At the beginning of the COVID19 quarantine, I was optimistic and hopeful that the crisis would blow over quickly. I remained positive throughout the toilet paper and paper towel shortage and the beef hoarding.

Then the country shut down. It was about that time I kicked myself into high gear. I said to myself, “Self, with the rest of the country on pause, this would be a great time to work hard and make some progress.” I saw it as the perfect time to develop plans, create products, and pull together marketing activities that would put me ahead of the competition.

About eight weeks into the quarantine, my enthusiasm started to spiral downward. I didn’t feel as optimistic, and I wasn’t really any more ahead than I ever am.

I began to analyze and re-analyze my focus. I’d started projects, then squash them. Mapped out ideas and strategies, only to look on them doubtfully the next day.

After a few weeks of unproductiveness and self-judgment, I began to reflect more deeply. I noticed several things that I didn’t like about myself – things that are difficult for me to admit. However, I’m going to share my top 5 with you here, in hopes that my openness encourages and inspires you to action.

  1. Being an eternal optimist can be a real drag for others. I’ll be the first to admit it, I am a “glass-half-full” kind of girl. I look for the positive in every situation. That is a fine plan during “normal life” (pre COVID19) but may not be the best method of operation during a pandemic. I think that I had myself so snowed over with positive thinking that it made it hard for me to understand and appreciate the fear that others were experiencing. Please accept my apology if I said or did something that may have seemed uncaring towards your feelings of fear.
  2. I suck at handling long-term stress. On the other hand, I’m exceptional with short term pressure. That’s a skill I mastered during my younger years through work and relationship experiences. And then again later in life, through a serious back injury. I’ve learned that I can handle a lot of stress as long as I know that the end is in sight. However, this on-again, off-again quarantine situation and the subsequent economic shutdown have pushed me to the edge of what I can handle.
  3. I need you! In absolute honesty, I need you in my life. I hate to admit it, but I need and want to be in regular meaningful conversation and connection with people like you. Having authentic conversations is what strengthens and binds us to one another. Heart-connections are what I’m looking for. I don’t have room in my life for people who are self-aggrandizing and show little interest in others.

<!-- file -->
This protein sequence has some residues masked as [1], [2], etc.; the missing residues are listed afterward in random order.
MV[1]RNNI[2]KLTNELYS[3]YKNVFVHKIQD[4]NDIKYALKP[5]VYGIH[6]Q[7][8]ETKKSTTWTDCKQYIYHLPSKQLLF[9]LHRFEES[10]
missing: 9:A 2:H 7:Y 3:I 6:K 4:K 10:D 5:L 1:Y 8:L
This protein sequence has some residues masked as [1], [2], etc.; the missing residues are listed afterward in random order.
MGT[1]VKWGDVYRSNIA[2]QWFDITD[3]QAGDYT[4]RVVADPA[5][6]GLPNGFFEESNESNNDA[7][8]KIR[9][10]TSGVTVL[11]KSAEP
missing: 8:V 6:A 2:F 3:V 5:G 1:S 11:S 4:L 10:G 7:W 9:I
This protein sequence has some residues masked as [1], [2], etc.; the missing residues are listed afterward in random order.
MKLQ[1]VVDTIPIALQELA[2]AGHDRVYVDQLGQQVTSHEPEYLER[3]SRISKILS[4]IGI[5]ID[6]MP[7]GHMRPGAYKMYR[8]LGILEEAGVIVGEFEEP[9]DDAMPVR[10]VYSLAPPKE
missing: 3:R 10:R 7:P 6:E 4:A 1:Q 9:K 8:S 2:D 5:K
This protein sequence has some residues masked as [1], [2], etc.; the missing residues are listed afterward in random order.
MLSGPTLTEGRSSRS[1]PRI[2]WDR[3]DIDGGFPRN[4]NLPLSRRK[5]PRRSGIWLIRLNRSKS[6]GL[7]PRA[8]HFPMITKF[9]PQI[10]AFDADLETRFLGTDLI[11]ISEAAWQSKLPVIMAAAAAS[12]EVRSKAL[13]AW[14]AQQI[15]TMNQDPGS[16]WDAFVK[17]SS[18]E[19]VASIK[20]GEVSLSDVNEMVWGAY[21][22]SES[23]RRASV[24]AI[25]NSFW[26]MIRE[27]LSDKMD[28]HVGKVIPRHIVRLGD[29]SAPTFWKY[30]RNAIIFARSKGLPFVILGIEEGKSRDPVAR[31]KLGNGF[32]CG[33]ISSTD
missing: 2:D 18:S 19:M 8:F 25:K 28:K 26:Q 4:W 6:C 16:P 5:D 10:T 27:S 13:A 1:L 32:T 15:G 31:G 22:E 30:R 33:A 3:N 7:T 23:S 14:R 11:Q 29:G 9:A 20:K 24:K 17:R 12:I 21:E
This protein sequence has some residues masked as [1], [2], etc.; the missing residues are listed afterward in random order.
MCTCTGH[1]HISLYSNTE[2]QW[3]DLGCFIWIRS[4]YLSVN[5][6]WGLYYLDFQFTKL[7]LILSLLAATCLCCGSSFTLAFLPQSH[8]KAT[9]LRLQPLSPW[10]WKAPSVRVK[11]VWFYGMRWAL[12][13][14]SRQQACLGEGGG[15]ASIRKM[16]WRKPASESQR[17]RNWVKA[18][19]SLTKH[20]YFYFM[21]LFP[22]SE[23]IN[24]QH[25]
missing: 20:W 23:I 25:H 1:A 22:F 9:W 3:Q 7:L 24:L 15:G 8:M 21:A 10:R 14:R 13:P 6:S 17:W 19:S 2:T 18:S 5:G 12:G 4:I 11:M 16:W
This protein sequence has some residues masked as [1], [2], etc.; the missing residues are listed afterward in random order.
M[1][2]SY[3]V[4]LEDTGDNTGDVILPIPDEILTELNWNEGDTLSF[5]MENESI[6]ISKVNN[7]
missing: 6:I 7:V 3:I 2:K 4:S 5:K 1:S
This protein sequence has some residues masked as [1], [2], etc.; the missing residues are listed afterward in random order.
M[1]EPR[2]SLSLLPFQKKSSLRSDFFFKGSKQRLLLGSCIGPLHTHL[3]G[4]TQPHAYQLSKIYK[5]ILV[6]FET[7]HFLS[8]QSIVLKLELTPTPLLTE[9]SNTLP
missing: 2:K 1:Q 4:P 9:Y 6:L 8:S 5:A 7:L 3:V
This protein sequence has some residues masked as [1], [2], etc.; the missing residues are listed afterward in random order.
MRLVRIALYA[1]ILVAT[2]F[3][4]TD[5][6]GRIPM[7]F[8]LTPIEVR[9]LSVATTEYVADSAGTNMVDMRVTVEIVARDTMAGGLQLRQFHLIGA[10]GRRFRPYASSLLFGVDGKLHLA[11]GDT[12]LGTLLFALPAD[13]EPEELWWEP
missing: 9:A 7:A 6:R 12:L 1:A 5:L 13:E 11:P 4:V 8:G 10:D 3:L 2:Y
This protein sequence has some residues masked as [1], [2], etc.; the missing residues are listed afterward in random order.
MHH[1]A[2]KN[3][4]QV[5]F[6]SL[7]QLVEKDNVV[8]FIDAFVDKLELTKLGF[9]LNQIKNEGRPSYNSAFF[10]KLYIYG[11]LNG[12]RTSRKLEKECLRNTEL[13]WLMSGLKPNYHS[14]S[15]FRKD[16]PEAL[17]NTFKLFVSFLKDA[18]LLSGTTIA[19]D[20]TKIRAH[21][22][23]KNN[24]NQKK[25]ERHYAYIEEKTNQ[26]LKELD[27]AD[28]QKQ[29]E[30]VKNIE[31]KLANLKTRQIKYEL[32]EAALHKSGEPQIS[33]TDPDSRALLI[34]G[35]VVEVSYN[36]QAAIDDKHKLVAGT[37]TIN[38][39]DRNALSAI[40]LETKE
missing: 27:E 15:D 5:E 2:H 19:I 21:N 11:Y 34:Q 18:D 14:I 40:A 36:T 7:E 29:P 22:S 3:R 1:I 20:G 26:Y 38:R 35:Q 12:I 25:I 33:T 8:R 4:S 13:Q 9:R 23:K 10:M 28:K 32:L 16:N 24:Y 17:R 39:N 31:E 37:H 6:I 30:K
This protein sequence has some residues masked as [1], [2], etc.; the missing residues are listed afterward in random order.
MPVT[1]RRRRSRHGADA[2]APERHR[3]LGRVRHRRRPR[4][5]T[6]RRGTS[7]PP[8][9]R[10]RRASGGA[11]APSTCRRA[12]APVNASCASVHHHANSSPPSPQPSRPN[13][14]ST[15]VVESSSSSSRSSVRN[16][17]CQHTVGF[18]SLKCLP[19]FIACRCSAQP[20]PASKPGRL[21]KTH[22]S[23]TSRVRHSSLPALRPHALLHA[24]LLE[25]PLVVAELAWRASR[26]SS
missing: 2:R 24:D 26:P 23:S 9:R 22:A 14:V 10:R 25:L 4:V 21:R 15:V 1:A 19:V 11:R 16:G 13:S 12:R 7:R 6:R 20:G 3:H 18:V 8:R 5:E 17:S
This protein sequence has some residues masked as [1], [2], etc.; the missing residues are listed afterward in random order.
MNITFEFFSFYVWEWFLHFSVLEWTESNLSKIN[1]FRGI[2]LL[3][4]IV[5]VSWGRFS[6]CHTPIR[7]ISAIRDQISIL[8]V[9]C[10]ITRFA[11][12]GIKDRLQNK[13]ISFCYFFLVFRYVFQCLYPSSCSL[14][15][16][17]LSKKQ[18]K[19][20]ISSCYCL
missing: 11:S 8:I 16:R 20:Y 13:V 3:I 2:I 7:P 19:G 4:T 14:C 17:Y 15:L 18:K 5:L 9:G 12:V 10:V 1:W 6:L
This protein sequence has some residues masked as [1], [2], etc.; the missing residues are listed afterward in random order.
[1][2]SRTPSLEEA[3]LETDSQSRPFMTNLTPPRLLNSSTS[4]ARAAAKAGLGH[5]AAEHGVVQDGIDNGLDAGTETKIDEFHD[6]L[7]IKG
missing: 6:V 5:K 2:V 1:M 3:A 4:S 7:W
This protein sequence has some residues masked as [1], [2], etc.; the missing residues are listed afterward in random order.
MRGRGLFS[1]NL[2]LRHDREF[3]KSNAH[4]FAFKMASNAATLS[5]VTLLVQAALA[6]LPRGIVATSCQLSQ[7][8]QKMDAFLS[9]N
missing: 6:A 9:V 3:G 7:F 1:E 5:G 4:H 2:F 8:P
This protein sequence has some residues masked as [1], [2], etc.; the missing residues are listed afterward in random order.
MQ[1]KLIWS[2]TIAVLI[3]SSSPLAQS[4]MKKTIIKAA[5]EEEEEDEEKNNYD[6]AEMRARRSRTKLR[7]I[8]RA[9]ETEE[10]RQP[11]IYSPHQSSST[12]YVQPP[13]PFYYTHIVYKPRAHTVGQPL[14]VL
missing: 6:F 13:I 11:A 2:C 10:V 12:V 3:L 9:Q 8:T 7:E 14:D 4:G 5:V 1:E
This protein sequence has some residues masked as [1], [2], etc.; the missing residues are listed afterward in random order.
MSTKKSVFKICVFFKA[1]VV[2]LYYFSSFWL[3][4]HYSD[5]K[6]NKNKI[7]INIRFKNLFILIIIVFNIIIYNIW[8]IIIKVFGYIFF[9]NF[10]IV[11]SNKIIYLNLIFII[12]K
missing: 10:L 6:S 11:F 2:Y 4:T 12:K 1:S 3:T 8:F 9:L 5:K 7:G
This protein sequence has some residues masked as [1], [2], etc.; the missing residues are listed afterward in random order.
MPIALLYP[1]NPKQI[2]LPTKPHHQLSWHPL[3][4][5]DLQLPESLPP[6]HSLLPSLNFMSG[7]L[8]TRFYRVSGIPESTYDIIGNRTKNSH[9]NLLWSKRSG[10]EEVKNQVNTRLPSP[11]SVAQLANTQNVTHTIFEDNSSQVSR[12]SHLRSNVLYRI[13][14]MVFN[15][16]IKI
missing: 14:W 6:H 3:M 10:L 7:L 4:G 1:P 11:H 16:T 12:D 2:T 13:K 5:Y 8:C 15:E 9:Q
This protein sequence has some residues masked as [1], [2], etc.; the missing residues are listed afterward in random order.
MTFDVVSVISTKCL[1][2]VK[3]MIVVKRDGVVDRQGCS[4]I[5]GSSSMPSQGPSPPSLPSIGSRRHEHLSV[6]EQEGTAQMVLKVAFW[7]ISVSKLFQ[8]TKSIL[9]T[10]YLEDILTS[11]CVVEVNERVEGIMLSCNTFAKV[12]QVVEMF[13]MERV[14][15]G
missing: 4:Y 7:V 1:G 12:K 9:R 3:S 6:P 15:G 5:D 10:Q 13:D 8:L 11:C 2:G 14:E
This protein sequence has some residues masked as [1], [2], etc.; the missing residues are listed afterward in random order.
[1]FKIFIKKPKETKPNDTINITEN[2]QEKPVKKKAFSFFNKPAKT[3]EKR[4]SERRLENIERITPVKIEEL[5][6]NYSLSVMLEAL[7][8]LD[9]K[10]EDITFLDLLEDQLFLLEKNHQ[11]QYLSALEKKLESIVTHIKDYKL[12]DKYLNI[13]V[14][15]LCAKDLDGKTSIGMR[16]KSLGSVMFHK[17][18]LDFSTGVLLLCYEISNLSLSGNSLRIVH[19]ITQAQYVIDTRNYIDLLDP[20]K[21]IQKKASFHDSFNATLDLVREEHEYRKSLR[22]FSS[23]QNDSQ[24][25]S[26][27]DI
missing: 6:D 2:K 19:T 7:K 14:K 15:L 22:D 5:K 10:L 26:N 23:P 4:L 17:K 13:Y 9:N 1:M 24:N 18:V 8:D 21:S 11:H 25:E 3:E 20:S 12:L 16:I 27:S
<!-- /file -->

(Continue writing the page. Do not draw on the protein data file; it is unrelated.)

4. I need to feel loved and be touched by those I care about. Part of me hates to admit that I need hugs. I’ve practiced self-reliance most of my life to avoid getting emotionally hurt. Just knowing that I am loved – as said with words – is not enough. Having the ability to express my love for you and receive your love back through a hug is vital to my mental and emotional health. Words are lovely but will never replace a hug. I look forward to a future where hugs and handshakes are the norm.
  5. Seasonal depression and loneliness are real for me. It may be hard for you to believe that the woman you know as “Miss Happy-go-Lucky”, with my glass always half full, suffers from seasonal depression. The season being, the COVID19 season. This season had a serious impact on my inspiration and motivation. It has devastated my optimism, killed my hope, and ripped away my expectation for a fruitful tomorrow.

But all hope is not lost…

As I was about to seek professional help to pull me out of the mire I was drowning in, something triggered a memory.  I was reminded of a workshop I taught several years ago, of which the core message was taking control.  The most powerful point from the workshop was, ‘If you are feeling out of control, find something you can control’.

That simple concept led me to ask myself two questions, what, in this current moment, is within my control?  What action(s) can I take to feel more in control?

Answering those two questions has created a shift in my perspective. It changed how I look at everything going on in my COVID quarantined life.  I chose to focus on what I can control and take action on those items. As a result, much of the stress I was feeling has lifted.  Now, I have a workable plan. I feel happier and more powerful than I have in weeks.

If you are interested in learning the steps I used to regain control of my out-of-control life, schedule a 15-minute get-acquainted call with me, I look forward to talking with you.

Cheryl C Jones

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